Optical Illusion an experience of seeming to see something which does not exist or is other than it appears.The information gathered by the eye is processed in the brain to give a perception that does not tally with a physical measurement of the stimulus source.Optical Illusions can use color, light and patterns to create images that can be deceptive or misleading to our brains.
Throughout history, curious minds have questioned why our eyes are so easily fooled by these simple drawings. Illusions, we have found, can reveal everything from how we process time and space to our experience of consciousness.
This impressive illusion was created by Edward H. Adelson from the Massachusetts Institute of Technology. In it, the two squares marked with “A” and “B” appear to be two different shades of gray. In reality, they are actually identical in color.Yet, if you still trust your eyes more than those words, there are a few simple tests and scientific principles that will help you realize that your eyes are lying to you.
This optical illusion, known as the checker shadow illusion work because of the way the brain understands contrast and shadows. The human brain uses relative color and shading to determine the color of objects in an image (and in the real world).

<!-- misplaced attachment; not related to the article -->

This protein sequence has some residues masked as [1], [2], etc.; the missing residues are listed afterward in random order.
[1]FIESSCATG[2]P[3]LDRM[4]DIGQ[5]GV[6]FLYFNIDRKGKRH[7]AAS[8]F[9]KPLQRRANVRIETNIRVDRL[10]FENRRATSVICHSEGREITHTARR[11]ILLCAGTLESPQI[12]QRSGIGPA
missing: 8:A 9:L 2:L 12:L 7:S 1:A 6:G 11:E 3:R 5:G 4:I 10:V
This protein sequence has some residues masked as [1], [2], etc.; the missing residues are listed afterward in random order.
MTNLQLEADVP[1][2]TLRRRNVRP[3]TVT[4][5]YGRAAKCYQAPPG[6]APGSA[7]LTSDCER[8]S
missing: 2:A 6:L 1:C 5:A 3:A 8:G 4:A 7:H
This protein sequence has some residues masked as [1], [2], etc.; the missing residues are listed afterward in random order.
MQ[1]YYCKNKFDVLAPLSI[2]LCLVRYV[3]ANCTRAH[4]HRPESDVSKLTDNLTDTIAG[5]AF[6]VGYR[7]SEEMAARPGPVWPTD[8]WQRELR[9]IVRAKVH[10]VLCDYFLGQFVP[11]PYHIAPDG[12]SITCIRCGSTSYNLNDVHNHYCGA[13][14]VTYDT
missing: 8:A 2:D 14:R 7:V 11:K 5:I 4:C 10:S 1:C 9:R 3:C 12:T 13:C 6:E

In the above checker shadow illusion, Although our eye can see two identical shades of gray, our brain reasons that if the square in the shadow reflects the same amount of light as the square outside of the shadow, then it must be a much lighter shade of gray. In effect, our brain alters our perception of the image so that we see the colors as they would likely appear in the real world.
Square A appears to still be darker than square B. But it’s not
To test for yourself, pull up Photoshop or another photo editing software that has the capability to pull colors from an image. You will find that both squares have the same exact color profile.